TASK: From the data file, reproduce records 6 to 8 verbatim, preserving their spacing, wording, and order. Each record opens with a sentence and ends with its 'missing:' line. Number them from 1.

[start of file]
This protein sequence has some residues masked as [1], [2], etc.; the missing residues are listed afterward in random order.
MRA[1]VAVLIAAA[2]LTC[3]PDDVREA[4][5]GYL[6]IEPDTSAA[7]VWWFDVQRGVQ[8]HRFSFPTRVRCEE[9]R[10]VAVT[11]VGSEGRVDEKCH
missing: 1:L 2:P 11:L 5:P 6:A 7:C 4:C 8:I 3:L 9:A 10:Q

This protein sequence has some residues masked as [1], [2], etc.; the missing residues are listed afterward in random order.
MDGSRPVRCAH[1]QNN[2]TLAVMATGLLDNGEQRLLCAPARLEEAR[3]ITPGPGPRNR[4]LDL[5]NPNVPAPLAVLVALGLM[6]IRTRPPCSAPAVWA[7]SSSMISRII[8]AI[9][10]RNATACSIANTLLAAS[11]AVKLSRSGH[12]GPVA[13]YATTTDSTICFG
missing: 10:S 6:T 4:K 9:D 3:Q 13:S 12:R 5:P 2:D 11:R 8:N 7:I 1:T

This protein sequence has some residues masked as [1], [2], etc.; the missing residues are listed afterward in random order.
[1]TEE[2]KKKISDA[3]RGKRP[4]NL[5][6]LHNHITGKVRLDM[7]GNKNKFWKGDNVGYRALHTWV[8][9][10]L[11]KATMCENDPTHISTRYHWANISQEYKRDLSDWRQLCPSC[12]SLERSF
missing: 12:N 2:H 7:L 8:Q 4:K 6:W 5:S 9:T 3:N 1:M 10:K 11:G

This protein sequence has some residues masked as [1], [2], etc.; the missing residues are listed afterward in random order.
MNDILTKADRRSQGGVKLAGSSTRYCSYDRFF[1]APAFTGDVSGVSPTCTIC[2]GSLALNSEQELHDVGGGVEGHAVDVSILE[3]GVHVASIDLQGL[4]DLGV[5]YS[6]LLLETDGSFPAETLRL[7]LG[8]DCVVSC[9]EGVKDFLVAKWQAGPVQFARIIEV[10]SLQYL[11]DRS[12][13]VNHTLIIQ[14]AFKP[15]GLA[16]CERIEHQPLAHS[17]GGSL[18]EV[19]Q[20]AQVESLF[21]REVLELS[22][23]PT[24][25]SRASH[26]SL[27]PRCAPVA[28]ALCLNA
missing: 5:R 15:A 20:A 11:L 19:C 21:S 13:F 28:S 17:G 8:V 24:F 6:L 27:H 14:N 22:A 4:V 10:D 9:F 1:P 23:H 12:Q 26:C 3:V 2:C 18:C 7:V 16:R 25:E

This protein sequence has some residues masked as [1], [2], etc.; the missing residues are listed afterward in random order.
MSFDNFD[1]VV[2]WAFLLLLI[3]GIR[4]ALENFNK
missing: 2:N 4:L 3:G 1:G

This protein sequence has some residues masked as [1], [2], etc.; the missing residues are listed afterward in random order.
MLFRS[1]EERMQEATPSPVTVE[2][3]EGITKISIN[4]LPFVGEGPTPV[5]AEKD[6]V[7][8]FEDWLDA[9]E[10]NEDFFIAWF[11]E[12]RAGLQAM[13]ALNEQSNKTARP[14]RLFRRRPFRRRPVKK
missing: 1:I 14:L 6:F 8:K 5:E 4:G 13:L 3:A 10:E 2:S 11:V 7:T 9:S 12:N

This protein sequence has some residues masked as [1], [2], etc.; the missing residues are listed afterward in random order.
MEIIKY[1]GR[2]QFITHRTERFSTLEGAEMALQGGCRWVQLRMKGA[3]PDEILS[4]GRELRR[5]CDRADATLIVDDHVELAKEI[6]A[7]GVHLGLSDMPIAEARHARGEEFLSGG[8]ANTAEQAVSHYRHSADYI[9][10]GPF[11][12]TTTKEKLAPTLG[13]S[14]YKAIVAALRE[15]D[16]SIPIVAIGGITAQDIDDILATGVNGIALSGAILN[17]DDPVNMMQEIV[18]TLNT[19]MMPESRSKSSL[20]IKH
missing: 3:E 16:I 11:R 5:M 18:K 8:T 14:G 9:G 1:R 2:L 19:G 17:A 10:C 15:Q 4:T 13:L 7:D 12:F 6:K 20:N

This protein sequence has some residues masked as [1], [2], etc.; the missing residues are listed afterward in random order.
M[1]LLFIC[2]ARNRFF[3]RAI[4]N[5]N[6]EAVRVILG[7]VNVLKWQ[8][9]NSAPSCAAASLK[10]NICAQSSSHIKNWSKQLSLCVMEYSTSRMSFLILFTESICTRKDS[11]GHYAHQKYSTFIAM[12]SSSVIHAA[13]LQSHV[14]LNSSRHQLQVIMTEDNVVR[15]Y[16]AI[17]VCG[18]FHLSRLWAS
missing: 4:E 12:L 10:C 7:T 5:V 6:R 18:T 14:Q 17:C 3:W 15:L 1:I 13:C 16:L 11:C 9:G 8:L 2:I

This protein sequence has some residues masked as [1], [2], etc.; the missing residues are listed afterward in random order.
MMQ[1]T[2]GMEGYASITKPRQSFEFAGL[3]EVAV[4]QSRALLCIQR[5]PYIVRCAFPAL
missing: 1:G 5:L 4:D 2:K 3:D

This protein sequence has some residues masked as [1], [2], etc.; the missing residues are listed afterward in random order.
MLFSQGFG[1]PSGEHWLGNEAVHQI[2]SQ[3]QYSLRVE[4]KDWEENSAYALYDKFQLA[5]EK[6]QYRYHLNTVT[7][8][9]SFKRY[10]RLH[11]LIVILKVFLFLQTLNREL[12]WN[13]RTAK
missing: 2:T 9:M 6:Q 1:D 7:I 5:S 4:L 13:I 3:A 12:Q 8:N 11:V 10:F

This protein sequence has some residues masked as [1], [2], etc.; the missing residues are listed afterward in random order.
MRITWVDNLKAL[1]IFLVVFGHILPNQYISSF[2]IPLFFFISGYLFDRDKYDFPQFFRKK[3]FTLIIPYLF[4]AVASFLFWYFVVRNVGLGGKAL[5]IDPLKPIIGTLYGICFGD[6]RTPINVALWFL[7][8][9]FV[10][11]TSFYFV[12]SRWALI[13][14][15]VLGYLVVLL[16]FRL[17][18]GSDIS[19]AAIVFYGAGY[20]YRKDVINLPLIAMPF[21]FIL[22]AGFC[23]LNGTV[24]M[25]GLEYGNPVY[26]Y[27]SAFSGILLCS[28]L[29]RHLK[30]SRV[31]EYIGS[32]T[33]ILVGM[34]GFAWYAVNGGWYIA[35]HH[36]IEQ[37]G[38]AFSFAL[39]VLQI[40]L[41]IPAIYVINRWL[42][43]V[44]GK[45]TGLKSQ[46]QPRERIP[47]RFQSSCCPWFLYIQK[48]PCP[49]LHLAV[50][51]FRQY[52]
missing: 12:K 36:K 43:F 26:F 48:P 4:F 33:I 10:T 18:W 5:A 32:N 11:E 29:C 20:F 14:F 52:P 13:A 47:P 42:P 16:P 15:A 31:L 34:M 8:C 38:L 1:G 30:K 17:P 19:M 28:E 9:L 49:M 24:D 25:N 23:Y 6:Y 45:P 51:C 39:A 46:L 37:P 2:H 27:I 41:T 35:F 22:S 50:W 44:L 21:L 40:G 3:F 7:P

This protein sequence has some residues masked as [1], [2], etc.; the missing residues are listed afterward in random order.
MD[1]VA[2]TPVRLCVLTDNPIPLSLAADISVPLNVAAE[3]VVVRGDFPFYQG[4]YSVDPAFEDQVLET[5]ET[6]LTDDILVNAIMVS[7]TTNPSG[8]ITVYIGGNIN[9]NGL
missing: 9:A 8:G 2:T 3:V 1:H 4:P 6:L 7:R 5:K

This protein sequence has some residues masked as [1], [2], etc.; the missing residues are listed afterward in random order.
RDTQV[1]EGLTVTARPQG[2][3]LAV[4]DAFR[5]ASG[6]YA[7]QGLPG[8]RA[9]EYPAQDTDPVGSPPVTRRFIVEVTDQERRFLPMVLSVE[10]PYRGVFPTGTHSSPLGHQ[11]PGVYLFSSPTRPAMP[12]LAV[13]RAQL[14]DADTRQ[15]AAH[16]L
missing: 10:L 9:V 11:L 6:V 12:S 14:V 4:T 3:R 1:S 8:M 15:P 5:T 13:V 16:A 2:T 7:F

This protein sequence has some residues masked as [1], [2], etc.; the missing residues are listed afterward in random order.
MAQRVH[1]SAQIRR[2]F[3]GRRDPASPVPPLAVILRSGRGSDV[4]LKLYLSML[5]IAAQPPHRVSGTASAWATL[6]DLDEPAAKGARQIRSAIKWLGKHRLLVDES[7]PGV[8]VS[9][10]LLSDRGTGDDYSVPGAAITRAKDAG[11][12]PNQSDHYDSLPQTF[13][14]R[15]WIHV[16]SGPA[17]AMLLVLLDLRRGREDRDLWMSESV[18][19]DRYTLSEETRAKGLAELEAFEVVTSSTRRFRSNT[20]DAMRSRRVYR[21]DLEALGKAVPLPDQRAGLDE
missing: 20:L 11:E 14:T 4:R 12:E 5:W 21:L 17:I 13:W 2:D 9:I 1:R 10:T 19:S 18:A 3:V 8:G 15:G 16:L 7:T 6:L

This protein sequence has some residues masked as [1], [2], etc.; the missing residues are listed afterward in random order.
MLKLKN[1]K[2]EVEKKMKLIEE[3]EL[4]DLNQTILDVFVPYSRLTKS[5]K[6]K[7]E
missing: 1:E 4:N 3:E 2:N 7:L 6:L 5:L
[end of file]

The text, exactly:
This protein sequence has some residues masked as [1], [2], etc.; the missing residues are listed afterward in random order.
MLFRS[1]EERMQEATPSPVTVE[2][3]EGITKISIN[4]LPFVGEGPTPV[5]AEKD[6]V[7][8]FEDWLDA[9]E[10]NEDFFIAWF[11]E[12]RAGLQAM[13]ALNEQSNKTARP[14]RLFRRRPFRRRPVKK
missing: 1:I 14:L 6:F 8:K 5:E 4:G 13:L 3:A 10:E 2:S 11:V 7:T 9:S 12:N

This protein sequence has some residues masked as [1], [2], etc.; the missing residues are listed afterward in random order.
MEIIKY[1]GR[2]QFITHRTERFSTLEGAEMALQGGCRWVQLRMKGA[3]PDEILS[4]GRELRR[5]CDRADATLIVDDHVELAKEI[6]A[7]GVHLGLSDMPIAEARHARGEEFLSGG[8]ANTAEQAVSHYRHSADYI[9][10]GPF[11][12]TTTKEKLAPTLG[13]S[14]YKAIVAALRE[15]D[16]SIPIVAIGGITAQDIDDILATGVNGIALSGAILN[17]DDPVNMMQEIV[18]TLNT[19]MMPESRSKSSL[20]IKH
missing: 3:E 16:I 11:R 5:M 18:K 8:T 14:G 9:G 1:R 2:L 19:G 17:A 10:C 15:Q 4:T 13:L 7:D 12:F 6:K 20:N

This protein sequence has some residues masked as [1], [2], etc.; the missing residues are listed afterward in random order.
M[1]LLFIC[2]ARNRFF[3]RAI[4]N[5]N[6]EAVRVILG[7]VNVLKWQ[8][9]NSAPSCAAASLK[10]NICAQSSSHIKNWSKQLSLCVMEYSTSRMSFLILFTESICTRKDS[11]GHYAHQKYSTFIAM[12]SSSVIHAA[13]LQSHV[14]LNSSRHQLQVIMTEDNVVR[15]Y[16]AI[17]VCG[18]FHLSRLWAS
missing: 4:E 12:L 10:C 7:T 5:V 6:R 18:T 14:Q 17:C 3:W 15:L 1:I 13:C 16:L 11:C 9:G 8:L 2:I